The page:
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By Frederick Copleston

Conceived initially as a significant presentation of the improvement of philosophy for Catholic seminary scholars, Frederick Copleston's nine-volume A background Of Philosophy has journeyed a long way past the modest objective of its writer to common acclaim because the most sensible background of philosophy in English.Copleston, an Oxford Jesuit of titanic erudition who as soon as tangled with A.J. Ayer in a fabled debate in regards to the life of God and the opportunity of metaphysics, knew that seminary scholars have been fed a woefully insufficient vitamin of theses and proofs, and that their familiarity with such a lot of history's nice thinkers was once decreased to simplistic caricatures.  Copleston got down to redress the inaccurate by means of writing an entire historical past of Western Philosophy, one crackling with incident and highbrow pleasure - and person who offers complete position to every philosopher, featuring his proposal in a superbly rounded demeanour and displaying his hyperlinks to people who went ahead of and to people who got here after him.

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Extra resources for A History of Philosophy, Vol. 2: Medieval and Renaissance Philosophy From Augustine to Duns Scotus

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1, 6, 3. 1 Dt principiis, 2, 6, 1. ' Ibid.. 6, 1 - 3 . THE PATRISTIC PERIOD 29 theology; St. John Chrysostom (died 406) is celebrated as one of the greatest orators of the Church and for his work on the Scriptures. In treating of dogmas like those of the Blessed Trinity and the Hypostatic Union the Fathers naturally made use of philosophical terms and expressions; but their application of reasoning in theology does not make them philosophers in the strict sense and we must pass them over here.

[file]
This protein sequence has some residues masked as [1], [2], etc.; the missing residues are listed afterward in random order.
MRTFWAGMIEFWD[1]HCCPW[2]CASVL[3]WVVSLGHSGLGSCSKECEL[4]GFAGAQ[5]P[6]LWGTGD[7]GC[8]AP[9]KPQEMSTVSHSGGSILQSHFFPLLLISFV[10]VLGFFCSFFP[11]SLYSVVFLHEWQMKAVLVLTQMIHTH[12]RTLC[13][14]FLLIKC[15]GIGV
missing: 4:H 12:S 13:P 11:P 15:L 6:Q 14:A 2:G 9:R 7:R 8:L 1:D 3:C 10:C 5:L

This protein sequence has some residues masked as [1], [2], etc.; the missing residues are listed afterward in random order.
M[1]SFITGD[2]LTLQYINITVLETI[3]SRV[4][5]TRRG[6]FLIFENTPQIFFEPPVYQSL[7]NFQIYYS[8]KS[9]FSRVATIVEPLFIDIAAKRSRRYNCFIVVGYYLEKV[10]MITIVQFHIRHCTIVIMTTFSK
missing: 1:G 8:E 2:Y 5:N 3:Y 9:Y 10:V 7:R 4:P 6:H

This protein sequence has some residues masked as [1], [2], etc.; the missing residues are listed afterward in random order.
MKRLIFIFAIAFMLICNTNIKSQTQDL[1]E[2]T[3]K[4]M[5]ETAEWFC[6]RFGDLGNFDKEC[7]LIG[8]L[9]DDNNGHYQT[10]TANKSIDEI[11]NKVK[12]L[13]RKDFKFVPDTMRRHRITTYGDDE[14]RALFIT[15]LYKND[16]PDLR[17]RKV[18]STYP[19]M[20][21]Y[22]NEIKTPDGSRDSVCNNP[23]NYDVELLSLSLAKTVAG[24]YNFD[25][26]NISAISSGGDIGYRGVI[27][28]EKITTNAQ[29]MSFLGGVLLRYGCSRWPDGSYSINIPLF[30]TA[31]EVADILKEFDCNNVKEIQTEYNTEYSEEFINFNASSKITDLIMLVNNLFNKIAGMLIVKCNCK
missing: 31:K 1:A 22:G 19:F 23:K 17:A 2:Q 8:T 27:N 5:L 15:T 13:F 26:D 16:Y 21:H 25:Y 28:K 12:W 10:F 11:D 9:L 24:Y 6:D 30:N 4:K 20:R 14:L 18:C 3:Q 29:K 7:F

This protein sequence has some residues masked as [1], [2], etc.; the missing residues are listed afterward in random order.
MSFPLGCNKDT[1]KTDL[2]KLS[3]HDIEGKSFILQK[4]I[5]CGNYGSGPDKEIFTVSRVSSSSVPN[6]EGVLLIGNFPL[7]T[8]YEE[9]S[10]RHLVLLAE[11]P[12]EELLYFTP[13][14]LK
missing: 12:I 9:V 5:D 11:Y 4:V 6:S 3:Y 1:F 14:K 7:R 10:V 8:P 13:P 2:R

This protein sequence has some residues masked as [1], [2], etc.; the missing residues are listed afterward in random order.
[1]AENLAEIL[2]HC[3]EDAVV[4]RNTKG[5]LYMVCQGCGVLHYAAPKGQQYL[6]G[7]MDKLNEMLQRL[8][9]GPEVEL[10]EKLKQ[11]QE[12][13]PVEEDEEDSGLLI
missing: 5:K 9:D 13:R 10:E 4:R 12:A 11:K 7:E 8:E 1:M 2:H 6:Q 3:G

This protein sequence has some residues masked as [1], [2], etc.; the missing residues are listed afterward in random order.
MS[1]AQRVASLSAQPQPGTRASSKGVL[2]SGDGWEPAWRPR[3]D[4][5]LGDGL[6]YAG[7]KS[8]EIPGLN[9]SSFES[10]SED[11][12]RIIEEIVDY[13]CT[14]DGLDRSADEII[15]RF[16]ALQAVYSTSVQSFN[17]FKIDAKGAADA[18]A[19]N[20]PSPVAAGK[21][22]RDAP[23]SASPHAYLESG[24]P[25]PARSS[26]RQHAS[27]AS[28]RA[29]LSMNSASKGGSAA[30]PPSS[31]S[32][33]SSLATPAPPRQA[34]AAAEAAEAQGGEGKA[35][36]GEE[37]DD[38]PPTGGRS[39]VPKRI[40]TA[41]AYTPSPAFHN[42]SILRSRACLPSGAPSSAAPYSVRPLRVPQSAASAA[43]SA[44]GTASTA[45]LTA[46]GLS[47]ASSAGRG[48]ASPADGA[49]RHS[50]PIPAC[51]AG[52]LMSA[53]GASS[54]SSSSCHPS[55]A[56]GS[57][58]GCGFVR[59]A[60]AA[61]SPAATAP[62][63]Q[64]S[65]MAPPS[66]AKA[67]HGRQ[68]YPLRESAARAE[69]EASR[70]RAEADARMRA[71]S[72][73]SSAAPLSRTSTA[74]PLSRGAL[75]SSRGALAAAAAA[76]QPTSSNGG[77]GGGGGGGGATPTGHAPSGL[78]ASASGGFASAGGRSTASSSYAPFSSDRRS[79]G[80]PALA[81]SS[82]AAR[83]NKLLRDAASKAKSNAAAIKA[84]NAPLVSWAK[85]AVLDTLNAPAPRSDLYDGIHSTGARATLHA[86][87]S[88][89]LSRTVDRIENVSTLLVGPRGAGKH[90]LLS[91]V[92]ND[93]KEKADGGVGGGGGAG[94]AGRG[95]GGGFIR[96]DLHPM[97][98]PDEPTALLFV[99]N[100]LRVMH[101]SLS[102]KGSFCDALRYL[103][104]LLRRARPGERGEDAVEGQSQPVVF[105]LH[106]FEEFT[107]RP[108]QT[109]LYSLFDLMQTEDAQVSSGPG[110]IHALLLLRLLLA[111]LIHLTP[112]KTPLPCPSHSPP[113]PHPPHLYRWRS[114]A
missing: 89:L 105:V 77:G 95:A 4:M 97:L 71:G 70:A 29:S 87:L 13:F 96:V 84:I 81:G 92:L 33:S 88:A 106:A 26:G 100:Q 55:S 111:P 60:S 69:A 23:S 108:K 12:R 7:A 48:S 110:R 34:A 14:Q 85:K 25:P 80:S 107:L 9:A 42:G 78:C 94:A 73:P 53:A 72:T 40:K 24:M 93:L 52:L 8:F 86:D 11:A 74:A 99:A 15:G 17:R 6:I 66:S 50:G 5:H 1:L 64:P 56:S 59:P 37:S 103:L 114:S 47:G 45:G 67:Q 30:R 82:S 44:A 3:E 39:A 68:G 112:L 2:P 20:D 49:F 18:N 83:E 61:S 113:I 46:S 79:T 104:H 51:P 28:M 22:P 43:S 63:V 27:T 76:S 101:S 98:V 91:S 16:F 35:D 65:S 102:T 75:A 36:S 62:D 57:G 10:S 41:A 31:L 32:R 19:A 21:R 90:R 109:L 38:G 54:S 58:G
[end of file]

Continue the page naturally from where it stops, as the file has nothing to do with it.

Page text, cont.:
One may point out, however, that St. Basil (died 379) studied in the University of Athens, together with St. Gregory Nazianzen, and that in his Ad Adolescentes he recommends a study of the Greek poets, orators, historians and philosophers, though a selection should be made from their writings which would exclude immoral passages: Greek literature and learning are a potent instrument of education, but moral education is more important than literary and philosophic formation. (St. ) But, though we cannot consider here the theological speculations of the Greek Fathers, something must be said of two eminent figures of the period, the historian Eusebius and St.

13, 12; 12, 16. " 13, 19. 4 THE PATRISTIC PERIOD 42 other Christian Greek writers, gives the palm to Plato among Hellenic thinkers, and that, in common with all the early Christian writers, he makes no real distinction between theology in a strict sense and philosophy in a strict sense. There is one wisdom, which is found adequately and completely only in Christianity: Greek thinkers attained to true philosophy or wisdom in so far as they anticipated Christianity. Among those who anticipated the true philosophy Plato is the most outstanding; but even he stood only on the threshold of truth.

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